Bass,
12
April
2016
|
04:24
Australia/Melbourne

Summer preserved in a bottle at Bass

With summer over and the fruit trees losing their leaves, it was the time to capture a bit of that summer sun in a bottle.

The beginning of March saw an enthusiastic group of future ‘bottlers’ gathered at Bass Community Hall to learn the basics of preserving fruit.

This was another free ‘Future Homes’ event run by Bass Coast Shire Council and Bass Coast Landcare Network aimed to assist residents to prepare for a healthy, sustainable future.

Susan Davies led attendees through the process of preparing and bottling fruit for preserving using the Fowlers method. Susan grows and preserves her own fruit and has a wealth of knowledge on the subject. The Fowlers Vacola system, first developed in 1915, has traditionally been the most popular method of home preserving seasonal fruit in Australia.

While todays Fowlers Jars may look just like those you saw in your grandmother’s cupboard years ago, there has been some improvement in the ease and efficiency of the preserving methods that have evolved over the years. Susan had many tips and suggestions to pass on and made the process easy. Everyone at the workshop went home with at least one bottle of fruit which they had learned to preserve themselves in the space of just a few hours.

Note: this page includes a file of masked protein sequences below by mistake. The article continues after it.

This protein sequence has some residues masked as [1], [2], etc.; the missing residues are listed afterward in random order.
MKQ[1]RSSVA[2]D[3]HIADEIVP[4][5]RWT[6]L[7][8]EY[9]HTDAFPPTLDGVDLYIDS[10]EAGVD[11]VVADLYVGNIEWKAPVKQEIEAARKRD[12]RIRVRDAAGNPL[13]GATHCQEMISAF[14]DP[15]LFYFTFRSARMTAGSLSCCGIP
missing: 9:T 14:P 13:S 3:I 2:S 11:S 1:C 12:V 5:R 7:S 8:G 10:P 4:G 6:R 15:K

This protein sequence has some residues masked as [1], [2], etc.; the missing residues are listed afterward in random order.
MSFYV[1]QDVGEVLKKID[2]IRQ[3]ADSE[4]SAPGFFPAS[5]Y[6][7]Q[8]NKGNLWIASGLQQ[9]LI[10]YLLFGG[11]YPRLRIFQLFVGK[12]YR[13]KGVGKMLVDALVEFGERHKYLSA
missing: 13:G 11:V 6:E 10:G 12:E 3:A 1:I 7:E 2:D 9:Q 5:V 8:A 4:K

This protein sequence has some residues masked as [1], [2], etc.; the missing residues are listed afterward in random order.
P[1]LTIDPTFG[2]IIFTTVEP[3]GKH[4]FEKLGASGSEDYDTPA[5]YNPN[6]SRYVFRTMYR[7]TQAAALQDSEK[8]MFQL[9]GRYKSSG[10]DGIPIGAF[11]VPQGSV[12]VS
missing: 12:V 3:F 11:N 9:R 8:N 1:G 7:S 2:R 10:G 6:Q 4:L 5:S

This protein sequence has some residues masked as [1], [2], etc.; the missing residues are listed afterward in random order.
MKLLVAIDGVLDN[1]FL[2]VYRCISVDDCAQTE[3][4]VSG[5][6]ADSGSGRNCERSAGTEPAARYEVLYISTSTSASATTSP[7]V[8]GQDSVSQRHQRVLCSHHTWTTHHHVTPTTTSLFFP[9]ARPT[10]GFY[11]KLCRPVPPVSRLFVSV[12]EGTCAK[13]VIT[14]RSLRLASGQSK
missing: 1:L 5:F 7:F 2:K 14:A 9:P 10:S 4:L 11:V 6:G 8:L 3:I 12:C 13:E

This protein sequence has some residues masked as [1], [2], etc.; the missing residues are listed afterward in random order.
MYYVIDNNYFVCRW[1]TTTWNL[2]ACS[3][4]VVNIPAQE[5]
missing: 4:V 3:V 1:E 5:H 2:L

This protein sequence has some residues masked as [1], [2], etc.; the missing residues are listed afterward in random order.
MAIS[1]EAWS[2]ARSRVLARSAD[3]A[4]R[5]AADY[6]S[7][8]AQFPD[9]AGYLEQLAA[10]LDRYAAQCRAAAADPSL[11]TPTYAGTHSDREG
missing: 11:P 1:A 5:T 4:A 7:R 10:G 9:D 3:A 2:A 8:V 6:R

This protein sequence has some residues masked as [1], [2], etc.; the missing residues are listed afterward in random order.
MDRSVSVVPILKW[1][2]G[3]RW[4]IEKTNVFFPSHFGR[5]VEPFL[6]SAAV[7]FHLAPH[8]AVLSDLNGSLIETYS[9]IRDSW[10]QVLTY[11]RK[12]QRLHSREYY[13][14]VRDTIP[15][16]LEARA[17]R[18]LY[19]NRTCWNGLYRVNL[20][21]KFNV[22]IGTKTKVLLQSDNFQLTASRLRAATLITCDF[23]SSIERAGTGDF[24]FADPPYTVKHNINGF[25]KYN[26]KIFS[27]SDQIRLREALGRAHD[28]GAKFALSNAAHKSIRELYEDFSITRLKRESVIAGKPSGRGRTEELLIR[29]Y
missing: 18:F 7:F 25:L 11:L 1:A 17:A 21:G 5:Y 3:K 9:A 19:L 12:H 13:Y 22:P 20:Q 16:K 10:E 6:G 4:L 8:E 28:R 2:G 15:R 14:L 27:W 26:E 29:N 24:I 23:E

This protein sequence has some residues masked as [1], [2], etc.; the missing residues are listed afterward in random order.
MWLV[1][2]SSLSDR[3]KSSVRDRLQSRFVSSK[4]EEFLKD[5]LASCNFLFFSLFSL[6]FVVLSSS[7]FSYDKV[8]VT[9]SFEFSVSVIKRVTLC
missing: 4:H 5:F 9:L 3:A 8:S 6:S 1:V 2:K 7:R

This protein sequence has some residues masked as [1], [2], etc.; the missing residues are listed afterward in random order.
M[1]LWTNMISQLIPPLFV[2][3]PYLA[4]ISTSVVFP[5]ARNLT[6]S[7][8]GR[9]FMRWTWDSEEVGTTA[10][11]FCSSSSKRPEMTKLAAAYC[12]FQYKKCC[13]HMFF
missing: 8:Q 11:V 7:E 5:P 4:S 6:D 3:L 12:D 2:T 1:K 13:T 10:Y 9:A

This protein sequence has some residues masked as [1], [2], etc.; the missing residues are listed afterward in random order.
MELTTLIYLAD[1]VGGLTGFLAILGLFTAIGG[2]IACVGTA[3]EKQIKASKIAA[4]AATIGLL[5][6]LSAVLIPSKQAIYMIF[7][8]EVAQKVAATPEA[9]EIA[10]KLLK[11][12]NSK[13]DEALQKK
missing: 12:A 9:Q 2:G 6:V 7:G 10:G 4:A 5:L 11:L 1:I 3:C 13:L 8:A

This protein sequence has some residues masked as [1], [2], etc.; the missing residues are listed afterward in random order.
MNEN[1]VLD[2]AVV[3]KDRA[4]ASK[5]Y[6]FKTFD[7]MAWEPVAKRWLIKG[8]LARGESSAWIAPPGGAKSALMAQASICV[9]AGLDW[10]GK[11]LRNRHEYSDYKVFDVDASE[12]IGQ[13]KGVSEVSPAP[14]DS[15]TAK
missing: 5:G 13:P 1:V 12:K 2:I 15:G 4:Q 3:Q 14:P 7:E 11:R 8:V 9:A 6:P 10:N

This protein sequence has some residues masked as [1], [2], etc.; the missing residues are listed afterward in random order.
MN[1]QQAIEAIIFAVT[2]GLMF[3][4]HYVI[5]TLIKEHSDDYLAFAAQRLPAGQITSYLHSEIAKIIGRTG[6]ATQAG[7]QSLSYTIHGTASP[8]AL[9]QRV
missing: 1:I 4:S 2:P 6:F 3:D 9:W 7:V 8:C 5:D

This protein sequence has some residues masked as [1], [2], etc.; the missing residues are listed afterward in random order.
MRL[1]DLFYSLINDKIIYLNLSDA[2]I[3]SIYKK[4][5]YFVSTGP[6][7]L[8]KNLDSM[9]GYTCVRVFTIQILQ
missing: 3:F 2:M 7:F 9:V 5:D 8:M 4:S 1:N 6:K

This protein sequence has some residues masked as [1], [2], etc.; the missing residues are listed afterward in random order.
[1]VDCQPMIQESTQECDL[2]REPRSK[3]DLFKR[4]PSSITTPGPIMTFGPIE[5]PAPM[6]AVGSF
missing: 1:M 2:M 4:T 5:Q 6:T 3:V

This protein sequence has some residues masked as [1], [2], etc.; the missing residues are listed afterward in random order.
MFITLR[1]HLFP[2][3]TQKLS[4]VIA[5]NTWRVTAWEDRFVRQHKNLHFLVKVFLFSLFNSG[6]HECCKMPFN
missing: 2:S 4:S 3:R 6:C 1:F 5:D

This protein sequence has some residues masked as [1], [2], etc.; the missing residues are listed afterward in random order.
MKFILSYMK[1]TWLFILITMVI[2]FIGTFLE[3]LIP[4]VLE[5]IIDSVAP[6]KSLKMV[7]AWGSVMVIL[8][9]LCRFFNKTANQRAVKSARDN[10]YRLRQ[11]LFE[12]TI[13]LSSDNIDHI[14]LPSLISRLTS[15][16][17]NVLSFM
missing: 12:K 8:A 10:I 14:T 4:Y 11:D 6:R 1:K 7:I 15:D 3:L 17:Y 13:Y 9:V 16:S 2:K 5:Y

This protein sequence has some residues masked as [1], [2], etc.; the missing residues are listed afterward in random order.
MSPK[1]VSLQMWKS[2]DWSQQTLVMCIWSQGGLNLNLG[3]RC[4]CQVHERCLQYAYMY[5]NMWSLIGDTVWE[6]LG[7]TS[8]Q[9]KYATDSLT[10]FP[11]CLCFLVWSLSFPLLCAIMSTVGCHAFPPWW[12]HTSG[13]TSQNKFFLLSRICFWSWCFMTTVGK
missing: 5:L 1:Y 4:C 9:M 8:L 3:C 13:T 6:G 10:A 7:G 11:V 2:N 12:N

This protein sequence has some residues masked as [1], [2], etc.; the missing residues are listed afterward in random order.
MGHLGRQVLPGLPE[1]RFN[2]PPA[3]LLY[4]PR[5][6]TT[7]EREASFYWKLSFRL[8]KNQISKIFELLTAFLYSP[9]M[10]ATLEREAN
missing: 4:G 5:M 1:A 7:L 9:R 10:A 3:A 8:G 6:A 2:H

It is very clear to see that food production, cooking and preserving is again a growing trend in Australian households. In past eras, it was essential for most households to preserve food for out-of-season consumption, but for many of us now, modern life has left us without the skills of past generations.

This is changing as Australians move towards a healthier and more sustainable diet. Fruit trees and vegetable patches are springing up on balconies, roofs and in courtyards these days as we now know more about the health benefits and therapeutic effects of growing our own produce. Preserving our own produce has similar benefits and is also a cost effective method of eating a healthy diet all year round.

The Bottle It Up and Put a Lid On It workshop was a huge success; not only for the new bottling skills learned from Susan, but also for the roundtable exchange of ideas and knowledge about everything from salami making to sourdough starters.

The ‘Future Homes’ program has two more free sessions before July – Keeping Carbon on Farms and Community Gardens for Everyone. Enquiries can be directed to Rosie Scott-Thompson at Bass Coast Landcare Network at education@basscoastlandcare.org.au or call 0409 366 914.